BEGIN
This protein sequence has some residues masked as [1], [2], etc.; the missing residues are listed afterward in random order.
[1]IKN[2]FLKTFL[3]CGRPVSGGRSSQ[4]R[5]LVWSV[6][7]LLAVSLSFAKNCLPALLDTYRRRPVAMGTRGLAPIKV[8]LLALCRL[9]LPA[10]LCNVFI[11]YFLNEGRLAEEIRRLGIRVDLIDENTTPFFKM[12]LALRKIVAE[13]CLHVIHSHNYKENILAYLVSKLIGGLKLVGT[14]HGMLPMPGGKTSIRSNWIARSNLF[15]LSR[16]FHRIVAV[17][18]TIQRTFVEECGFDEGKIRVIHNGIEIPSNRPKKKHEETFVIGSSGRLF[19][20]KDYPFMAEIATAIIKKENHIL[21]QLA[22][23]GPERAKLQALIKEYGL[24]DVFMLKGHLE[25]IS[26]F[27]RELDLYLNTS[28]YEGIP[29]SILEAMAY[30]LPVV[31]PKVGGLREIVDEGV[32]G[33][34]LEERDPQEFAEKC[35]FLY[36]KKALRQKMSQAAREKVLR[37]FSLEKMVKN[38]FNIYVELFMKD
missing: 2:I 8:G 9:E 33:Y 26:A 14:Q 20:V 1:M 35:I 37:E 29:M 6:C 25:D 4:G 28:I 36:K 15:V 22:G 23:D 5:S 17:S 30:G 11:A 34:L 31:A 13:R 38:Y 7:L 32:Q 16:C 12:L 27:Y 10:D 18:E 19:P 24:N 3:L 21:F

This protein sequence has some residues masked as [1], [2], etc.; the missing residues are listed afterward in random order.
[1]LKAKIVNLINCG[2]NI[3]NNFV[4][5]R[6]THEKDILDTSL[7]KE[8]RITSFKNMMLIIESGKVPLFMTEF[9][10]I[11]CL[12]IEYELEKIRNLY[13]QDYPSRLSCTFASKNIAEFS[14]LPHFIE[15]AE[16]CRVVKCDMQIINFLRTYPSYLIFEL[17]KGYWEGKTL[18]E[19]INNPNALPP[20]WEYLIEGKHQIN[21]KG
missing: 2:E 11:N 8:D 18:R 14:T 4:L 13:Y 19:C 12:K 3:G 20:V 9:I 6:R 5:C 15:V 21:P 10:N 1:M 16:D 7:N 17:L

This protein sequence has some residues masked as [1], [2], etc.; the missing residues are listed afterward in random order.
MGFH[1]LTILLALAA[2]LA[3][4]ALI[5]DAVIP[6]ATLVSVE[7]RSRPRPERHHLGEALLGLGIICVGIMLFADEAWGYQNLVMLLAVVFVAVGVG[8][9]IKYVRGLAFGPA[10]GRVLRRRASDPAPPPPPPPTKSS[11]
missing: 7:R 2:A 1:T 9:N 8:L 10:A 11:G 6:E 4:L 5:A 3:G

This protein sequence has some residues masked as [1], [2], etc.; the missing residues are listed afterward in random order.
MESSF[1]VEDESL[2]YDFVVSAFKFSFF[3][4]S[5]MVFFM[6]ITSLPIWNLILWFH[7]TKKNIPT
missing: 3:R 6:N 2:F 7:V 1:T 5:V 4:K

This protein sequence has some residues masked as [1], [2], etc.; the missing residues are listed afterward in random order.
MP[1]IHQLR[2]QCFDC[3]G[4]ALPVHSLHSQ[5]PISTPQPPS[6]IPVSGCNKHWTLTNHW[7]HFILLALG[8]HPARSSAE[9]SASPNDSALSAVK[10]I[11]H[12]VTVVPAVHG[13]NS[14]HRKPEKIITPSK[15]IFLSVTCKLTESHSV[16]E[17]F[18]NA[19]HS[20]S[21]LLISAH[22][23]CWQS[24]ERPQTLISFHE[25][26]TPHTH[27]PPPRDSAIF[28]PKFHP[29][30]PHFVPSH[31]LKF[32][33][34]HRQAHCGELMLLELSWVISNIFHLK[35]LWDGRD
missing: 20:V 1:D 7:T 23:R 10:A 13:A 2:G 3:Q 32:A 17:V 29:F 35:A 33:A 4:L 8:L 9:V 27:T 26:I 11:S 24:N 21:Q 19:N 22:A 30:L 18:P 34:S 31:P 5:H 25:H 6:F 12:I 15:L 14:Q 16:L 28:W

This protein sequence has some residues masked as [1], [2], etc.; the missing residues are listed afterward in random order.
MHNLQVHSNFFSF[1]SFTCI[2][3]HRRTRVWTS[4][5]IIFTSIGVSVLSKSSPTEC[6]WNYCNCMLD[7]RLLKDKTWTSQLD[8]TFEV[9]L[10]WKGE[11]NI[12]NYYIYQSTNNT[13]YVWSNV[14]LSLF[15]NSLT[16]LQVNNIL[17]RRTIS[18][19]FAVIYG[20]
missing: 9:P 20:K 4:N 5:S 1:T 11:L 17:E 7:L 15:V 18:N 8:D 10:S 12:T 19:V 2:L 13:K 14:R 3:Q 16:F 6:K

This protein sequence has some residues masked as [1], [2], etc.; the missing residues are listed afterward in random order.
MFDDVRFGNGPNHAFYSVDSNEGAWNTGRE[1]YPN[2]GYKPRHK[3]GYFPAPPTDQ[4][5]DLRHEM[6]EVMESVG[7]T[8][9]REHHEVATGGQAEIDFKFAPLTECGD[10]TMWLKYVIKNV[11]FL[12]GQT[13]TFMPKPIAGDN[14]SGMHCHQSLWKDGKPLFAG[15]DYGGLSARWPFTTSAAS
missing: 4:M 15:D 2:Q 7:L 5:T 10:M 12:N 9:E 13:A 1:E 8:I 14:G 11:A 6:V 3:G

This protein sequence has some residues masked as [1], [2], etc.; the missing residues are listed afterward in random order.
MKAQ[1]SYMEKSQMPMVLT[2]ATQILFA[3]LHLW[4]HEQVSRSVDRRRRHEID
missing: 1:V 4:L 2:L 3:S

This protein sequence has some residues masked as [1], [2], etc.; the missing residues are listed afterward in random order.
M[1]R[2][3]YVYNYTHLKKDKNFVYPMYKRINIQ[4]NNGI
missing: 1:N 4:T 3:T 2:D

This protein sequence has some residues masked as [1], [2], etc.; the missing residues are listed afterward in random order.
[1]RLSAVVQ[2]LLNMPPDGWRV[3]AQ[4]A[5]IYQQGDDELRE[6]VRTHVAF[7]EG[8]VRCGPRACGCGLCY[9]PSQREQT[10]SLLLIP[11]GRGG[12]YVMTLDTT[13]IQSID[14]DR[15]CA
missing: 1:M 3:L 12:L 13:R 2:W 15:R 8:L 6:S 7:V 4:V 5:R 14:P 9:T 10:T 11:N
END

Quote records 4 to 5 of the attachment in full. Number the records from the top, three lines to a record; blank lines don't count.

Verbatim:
This protein sequence has some residues masked as [1], [2], etc.; the missing residues are listed afterward in random order.
MESSF[1]VEDESL[2]YDFVVSAFKFSFF[3][4]S[5]MVFFM[6]ITSLPIWNLILWFH[7]TKKNIPT
missing: 3:R 6:N 2:F 7:V 1:T 5:V 4:K

This protein sequence has some residues masked as [1], [2], etc.; the missing residues are listed afterward in random order.
MP[1]IHQLR[2]QCFDC[3]G[4]ALPVHSLHSQ[5]PISTPQPPS[6]IPVSGCNKHWTLTNHW[7]HFILLALG[8]HPARSSAE[9]SASPNDSALSAVK[10]I[11]H[12]VTVVPAVHG[13]NS[14]HRKPEKIITPSK[15]IFLSVTCKLTESHSV[16]E[17]F[18]NA[19]HS[20]S[21]LLISAH[22][23]CWQS[24]ERPQTLISFHE[25][26]TPHTH[27]PPPRDSAIF[28]PKFHP[29][30]PHFVPSH[31]LKF[32][33][34]HRQAHCGELMLLELSWVISNIFHLK[35]LWDGRD
missing: 20:V 1:D 7:T 23:R 10:A 13:A 2:G 3:Q 32:A 17:V 29:F 35:A 33:A 4:L 8:L 9:V 27:T 26:I 11:S 24:N 21:Q 19:N 22:A 30:L 18:P 34:S 31:P 5:H 25:H 6:F 12:I 15:L 14:Q 16:L 28:W